"...in which the amount of the employer's annual contribution is specified. Individual accounts are set up for participants and benefits are based on the amounts credited to these accounts (through employer contributions and, if applicable, employee contributions) plus any investment earnings on the money in the account. Only employer contributions to the account are guaranteed, not the future benefits. In defined contribution plans, future benefits fluctuate on the basis of investment earnings."
In Defined Contribution Plans, such as 401(k) accounts, a participant's future earnings are not guaranteed, rather they reflect the contributions (both by the employee and employer) + the appreciation of the investment. If funds decline because of poor management or market downturn, tax payers will not be held liable. If the participant in these plans do not properly plan for their retirement, they do run a greater risk of facing financial difficulties. Understandably, the vast majority of private sector retirement funds operate under this system.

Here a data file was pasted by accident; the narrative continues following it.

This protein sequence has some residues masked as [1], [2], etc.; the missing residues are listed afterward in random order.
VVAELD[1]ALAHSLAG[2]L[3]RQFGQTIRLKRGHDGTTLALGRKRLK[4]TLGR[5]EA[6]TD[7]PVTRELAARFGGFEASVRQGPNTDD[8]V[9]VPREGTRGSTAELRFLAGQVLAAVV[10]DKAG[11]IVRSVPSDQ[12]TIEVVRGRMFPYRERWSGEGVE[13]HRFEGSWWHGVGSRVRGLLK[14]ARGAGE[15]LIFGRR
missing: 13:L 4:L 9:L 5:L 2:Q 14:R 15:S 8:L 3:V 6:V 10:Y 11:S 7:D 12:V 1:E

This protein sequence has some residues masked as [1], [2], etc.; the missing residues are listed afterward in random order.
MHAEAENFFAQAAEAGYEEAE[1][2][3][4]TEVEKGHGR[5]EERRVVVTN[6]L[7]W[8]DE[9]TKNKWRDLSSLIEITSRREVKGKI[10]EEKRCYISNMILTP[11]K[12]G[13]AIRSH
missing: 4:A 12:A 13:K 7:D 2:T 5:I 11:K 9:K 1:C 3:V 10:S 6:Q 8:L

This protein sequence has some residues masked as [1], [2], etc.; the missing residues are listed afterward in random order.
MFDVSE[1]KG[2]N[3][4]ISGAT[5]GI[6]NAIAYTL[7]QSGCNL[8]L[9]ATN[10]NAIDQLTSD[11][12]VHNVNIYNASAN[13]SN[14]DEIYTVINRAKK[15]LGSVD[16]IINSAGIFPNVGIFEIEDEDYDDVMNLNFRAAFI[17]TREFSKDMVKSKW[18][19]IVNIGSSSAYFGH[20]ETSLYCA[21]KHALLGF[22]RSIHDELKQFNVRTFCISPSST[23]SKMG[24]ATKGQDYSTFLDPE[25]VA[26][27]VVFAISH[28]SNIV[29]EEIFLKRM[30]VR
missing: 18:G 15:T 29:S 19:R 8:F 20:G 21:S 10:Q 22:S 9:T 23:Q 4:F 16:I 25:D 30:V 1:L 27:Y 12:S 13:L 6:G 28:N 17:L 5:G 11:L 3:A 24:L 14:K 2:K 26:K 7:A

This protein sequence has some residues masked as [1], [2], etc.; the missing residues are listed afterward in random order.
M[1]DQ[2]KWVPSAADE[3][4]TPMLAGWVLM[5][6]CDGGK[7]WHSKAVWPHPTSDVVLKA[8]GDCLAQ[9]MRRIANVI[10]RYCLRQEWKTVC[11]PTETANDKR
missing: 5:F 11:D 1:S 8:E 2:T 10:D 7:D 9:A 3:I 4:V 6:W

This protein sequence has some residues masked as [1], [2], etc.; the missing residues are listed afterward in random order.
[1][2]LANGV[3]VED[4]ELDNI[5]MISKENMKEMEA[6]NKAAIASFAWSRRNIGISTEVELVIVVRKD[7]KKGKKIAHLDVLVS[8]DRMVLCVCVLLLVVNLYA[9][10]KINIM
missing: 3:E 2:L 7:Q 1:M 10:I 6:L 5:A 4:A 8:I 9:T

In a Defined Benefits Plan: "an employer promises a specified monthly benefit on retirement that is predetermined by a formula based on the employee's earnings history, tenure of service and age, rather than depending on investment returns." The problem with this type of plan, is that the employer will be liable for any shortfall between the participant's contributions and their defined benefits. Since the vast majority of defined benefit plans are enjoyed by public sector employees, this means that you and I, the tax payer, will bear the burden of the unfunded liability. This is made worse by the fact that politicians, public unions and public workers often collude to raise defined payments to unsustainable levels, because they know that a third party (tax payers) can be forced to foot the bill. Up until now this has been true, but there is a limit; once unfunded liabilities reach a tipping point, tax payers will call upon public workers to fund their own retirements. And there's no rational reason why their pension plans should not transition to defined contribution plans. Not only is this an ethical imperative, but it is the only way to prevent the financial meltdown of Illinois.